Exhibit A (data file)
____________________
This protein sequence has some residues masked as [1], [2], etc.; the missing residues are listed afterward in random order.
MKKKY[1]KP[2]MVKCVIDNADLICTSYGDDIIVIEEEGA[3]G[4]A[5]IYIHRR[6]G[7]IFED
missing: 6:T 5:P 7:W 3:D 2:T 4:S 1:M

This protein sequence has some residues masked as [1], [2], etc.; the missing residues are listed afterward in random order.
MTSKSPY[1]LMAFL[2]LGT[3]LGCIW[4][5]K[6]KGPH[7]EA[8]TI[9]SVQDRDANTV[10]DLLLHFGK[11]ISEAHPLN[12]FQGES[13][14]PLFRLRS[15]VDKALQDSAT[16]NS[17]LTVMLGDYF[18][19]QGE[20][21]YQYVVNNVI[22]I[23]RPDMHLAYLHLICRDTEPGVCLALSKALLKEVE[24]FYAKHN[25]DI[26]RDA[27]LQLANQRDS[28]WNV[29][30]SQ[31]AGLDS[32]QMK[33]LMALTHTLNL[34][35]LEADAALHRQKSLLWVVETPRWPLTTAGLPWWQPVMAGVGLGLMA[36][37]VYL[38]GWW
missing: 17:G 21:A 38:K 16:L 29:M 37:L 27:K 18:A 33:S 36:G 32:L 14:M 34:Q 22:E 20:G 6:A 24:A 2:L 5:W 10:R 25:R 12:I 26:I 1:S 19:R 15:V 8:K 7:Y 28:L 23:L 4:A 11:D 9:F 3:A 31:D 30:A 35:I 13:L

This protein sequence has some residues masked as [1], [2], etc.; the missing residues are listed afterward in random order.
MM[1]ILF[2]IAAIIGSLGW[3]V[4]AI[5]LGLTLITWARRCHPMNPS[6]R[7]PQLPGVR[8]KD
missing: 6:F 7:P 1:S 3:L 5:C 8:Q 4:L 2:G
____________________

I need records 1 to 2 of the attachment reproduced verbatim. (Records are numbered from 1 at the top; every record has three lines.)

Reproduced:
This protein sequence has some residues masked as [1], [2], etc.; the missing residues are listed afterward in random order.
MKKKY[1]KP[2]MVKCVIDNADLICTSYGDDIIVIEEEGA[3]G[4]A[5]IYIHRR[6]G[7]IFED
missing: 6:T 5:P 7:W 3:D 2:T 4:S 1:M

This protein sequence has some residues masked as [1], [2], etc.; the missing residues are listed afterward in random order.
MTSKSPY[1]LMAFL[2]LGT[3]LGCIW[4][5]K[6]KGPH[7]EA[8]TI[9]SVQDRDANTV[10]DLLLHFGK[11]ISEAHPLN[12]FQGES[13][14]PLFRLRS[15]VDKALQDSAT[16]NS[17]LTVMLGDYF[18][19]QGE[20][21]YQYVVNNVI[22]I[23]RPDMHLAYLHLICRDTEPGVCLALSKALLKEVE[24]FYAKHN[25]DI[26]RDA[27]LQLANQRDS[28]WNV[29][30]SQ[31]AGLDS[32]QMK[33]LMALTHTLNL[34][35]LEADAALHRQKSLLWVVETPRWPLTTAGLPWWQPVMAGVGLGLMA[36][37]VYL[38]GWW
missing: 17:G 21:A 38:K 16:L 29:M 37:L 27:K 18:A 33:S 36:G 32:L 14:M 34:Q 22:E 20:G 6:A 24:A 2:L 5:W 10:R 25:R 12:I 26:I 1:S 19:R 15:V 8:K 7:Y 28:L 23:L 4:A 11:D 9:F 3:A 31:D 30:A 35:I 13:L